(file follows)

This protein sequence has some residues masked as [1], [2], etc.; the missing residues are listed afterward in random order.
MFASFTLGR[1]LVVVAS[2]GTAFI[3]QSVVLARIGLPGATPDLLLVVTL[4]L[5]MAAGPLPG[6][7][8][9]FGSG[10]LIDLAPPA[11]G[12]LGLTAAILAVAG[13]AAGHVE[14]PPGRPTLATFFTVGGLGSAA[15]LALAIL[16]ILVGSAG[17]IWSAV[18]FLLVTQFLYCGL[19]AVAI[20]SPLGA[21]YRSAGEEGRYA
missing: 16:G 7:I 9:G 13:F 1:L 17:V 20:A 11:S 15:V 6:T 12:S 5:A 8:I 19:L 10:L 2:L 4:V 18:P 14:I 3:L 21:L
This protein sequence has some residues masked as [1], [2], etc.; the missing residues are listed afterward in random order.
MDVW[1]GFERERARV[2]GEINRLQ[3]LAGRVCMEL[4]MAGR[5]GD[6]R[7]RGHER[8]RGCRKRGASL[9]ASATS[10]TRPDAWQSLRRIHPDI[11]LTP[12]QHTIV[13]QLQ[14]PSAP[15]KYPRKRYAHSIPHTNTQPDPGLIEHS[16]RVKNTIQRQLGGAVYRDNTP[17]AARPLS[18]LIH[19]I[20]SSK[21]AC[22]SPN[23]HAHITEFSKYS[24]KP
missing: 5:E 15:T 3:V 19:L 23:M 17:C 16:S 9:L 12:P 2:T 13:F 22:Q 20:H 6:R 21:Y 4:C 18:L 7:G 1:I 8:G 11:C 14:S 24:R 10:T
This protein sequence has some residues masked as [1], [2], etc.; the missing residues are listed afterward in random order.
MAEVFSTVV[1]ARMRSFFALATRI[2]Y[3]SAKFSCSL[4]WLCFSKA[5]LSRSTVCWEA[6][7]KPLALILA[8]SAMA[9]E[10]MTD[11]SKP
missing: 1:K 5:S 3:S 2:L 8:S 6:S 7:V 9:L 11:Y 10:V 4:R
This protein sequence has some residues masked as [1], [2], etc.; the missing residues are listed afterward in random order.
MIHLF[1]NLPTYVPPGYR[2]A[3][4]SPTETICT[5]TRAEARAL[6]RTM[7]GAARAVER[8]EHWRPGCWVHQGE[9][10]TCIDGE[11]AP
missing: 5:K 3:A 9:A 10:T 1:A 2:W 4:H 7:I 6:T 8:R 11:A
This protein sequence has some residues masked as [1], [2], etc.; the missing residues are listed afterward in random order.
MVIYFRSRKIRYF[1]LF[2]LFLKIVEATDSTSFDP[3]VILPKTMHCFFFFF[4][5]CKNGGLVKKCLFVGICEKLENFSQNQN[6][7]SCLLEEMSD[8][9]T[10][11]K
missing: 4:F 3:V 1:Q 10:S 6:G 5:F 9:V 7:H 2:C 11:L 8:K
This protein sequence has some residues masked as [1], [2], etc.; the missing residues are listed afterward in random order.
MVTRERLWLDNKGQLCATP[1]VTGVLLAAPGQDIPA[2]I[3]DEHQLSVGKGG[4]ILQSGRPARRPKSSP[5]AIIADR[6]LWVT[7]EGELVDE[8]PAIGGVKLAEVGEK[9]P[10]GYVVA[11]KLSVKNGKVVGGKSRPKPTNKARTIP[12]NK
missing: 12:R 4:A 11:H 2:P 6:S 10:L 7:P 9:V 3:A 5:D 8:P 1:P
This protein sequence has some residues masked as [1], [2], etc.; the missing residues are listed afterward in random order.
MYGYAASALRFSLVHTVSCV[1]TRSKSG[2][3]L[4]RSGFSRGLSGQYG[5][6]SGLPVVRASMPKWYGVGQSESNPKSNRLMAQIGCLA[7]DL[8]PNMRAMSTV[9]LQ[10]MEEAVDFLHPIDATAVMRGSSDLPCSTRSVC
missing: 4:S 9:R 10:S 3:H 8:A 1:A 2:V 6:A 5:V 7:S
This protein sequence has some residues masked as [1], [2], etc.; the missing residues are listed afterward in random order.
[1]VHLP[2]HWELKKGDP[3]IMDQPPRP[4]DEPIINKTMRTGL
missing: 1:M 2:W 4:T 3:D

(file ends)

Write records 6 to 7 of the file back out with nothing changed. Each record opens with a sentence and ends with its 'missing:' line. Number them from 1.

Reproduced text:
This protein sequence has some residues masked as [1], [2], etc.; the missing residues are listed afterward in random order.
MVTRERLWLDNKGQLCATP[1]VTGVLLAAPGQDIPA[2]I[3]DEHQLSVGKGG[4]ILQSGRPARRPKSSP[5]AIIADR[6]LWVT[7]EGELVDE[8]PAIGGVKLAEVGEK[9]P[10]GYVVA[11]KLSVKNGKVVGGKSRPKPTNKARTIP[12]NK
missing: 12:R 4:A 11:H 2:P 6:S 10:L 7:P 9:V 3:A 5:D 8:P 1:P
This protein sequence has some residues masked as [1], [2], etc.; the missing residues are listed afterward in random order.
MYGYAASALRFSLVHTVSCV[1]TRSKSG[2][3]L[4]RSGFSRGLSGQYG[5][6]SGLPVVRASMPKWYGVGQSESNPKSNRLMAQIGCLA[7]DL[8]PNMRAMSTV[9]LQ[10]MEEAVDFLHPIDATAVMRGSSDLPCSTRSVC
missing: 4:S 9:R 10:S 3:H 8:A 1:A 2:V 6:A 5:V 7:S